The Collector, “Anarchism Explained: Why Should the State be Abolished?”

What do anarchists ask for? Do they necessarily want to use violence to get there? And what are the main differences between anarchist groups such as mutualists and anarcho-capitalists?

By Joseph T F Roberts, August 23, 2023

We all have some preconceptions of what “anarchism” means. But what is the actual political philosophy that anarchists argue for? In some senses, there are as many forms of anarchism as there are anarchists. Some anarchists advocate the abolition of property rights, others argue they should be strengthened. Some anarchists are strict individualists, others champion more communal forms of living. What all anarchists agree on, however, is that the state ought to be abolished. In this article, we explore both the common features of anarchism and the points of contention between different schools.

The Origins of Anarchism

The term anarchism derives from the ancient greek term arché, meaning both “first principle from which others are derived” and “ruling power.” Anarchism is the negation of the existence of an arché: the rule of no one, or non-rule. As self-described anarchists use the term, it does not mean chaos, or disorder, or civil war, even if this is the meaning that it has acquired in the popular imagination (Kinna, 2009, p. 7).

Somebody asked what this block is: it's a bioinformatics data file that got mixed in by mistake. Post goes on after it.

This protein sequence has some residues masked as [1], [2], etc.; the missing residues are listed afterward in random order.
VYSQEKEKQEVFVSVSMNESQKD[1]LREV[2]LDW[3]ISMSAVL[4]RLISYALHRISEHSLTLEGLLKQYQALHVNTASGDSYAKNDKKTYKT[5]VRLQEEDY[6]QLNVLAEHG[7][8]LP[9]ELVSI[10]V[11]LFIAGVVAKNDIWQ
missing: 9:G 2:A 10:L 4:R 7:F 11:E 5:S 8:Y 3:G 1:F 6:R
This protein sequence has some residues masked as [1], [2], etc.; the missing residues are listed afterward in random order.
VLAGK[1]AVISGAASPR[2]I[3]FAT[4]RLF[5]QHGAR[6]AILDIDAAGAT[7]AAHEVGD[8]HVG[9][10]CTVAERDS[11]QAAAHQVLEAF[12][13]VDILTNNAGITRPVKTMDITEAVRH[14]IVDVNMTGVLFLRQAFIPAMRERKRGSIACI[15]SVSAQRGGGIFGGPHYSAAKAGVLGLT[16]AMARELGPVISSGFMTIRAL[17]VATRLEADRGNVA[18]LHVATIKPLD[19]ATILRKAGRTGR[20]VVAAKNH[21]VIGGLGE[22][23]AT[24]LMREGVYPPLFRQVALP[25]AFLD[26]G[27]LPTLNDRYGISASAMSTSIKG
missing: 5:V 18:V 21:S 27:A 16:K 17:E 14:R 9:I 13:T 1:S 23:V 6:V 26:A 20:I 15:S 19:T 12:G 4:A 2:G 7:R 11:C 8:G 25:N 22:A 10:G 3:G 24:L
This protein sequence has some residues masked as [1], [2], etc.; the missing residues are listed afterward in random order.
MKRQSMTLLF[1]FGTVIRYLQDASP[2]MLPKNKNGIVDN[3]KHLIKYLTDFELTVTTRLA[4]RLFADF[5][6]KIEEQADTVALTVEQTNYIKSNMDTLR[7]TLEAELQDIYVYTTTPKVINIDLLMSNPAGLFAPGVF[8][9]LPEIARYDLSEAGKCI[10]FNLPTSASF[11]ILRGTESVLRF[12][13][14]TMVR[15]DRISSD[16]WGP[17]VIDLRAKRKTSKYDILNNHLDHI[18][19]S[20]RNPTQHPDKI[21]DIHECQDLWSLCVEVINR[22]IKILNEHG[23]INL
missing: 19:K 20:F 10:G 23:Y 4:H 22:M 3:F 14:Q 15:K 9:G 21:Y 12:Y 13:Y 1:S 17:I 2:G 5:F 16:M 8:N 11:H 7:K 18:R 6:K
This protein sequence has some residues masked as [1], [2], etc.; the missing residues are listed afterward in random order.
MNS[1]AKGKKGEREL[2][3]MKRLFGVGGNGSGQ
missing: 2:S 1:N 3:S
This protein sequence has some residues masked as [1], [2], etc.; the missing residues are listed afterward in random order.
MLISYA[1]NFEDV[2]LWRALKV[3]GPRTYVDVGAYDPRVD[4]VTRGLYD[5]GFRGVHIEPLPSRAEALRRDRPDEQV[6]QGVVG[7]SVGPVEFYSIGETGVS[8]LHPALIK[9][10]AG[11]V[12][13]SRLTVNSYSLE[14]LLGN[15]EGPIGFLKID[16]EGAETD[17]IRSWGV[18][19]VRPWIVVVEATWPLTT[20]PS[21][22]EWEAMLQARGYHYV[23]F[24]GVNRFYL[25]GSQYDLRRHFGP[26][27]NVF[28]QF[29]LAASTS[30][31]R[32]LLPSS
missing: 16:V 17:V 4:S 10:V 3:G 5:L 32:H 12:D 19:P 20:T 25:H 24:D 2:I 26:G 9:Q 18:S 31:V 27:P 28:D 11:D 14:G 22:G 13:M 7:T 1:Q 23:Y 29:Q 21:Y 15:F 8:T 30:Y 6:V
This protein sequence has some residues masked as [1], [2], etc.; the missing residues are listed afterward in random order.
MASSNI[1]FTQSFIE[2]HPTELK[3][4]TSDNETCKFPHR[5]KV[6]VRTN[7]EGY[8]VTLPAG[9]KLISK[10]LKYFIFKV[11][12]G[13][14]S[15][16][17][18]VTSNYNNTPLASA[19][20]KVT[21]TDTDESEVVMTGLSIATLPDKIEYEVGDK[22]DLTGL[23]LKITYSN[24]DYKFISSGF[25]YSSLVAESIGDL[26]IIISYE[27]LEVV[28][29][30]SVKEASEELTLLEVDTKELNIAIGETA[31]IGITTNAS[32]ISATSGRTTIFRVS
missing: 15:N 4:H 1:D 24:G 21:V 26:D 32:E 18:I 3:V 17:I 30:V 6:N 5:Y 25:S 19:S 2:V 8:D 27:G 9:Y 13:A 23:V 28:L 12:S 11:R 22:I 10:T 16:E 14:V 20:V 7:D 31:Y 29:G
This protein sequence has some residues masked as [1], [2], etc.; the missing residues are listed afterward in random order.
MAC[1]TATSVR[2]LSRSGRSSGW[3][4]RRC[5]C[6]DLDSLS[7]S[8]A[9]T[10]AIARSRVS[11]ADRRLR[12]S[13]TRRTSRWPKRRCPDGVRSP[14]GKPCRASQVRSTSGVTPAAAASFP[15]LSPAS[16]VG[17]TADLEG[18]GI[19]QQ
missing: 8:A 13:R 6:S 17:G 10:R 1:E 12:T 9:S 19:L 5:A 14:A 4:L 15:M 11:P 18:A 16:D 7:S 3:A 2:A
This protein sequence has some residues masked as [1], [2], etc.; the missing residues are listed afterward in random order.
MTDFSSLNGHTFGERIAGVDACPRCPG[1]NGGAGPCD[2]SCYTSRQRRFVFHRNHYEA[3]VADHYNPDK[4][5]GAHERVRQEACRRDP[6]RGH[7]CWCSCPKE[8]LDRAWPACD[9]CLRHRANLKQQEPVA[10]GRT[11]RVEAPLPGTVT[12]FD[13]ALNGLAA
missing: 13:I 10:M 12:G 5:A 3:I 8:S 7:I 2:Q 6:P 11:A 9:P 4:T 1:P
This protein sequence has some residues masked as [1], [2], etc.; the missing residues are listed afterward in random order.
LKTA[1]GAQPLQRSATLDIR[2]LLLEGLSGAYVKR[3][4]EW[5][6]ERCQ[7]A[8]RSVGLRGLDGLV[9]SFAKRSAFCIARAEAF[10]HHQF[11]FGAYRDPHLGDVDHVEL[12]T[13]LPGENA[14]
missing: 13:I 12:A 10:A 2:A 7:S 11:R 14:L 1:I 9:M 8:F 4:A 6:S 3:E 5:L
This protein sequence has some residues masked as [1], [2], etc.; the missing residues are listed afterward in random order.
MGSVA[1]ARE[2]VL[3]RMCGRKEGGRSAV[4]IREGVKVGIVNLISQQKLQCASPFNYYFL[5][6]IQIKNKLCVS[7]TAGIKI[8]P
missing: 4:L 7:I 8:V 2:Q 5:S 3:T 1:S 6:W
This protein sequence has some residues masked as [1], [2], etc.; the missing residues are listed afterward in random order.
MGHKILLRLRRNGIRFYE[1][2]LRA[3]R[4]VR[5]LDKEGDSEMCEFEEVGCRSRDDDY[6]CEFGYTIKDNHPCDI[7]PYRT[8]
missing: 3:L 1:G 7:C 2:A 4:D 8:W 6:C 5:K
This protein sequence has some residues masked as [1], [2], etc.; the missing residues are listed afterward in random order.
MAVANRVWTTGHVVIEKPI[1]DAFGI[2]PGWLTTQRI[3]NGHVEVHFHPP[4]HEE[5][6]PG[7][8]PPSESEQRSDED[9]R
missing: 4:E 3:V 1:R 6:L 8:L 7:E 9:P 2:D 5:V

Although Pierre Joseph-Proudhon was the first person to actively describe themselves as an anarchist, the historical precedents can be traced back to the Epicureans and Cynics. Both groups of philosophers argued that achieving tranquility and self-control required abstaining from politics. Where they differed, however, is in the methods they believed should be used to achieve this. Whereas Epicurus advocated attempting to go unnoticed by living a simple life outside the city-state, Diogenes the Cynic took a more “in-your-face” approach, arguing we ought to actively disrespect political authority and the norms of behavior they uphold.

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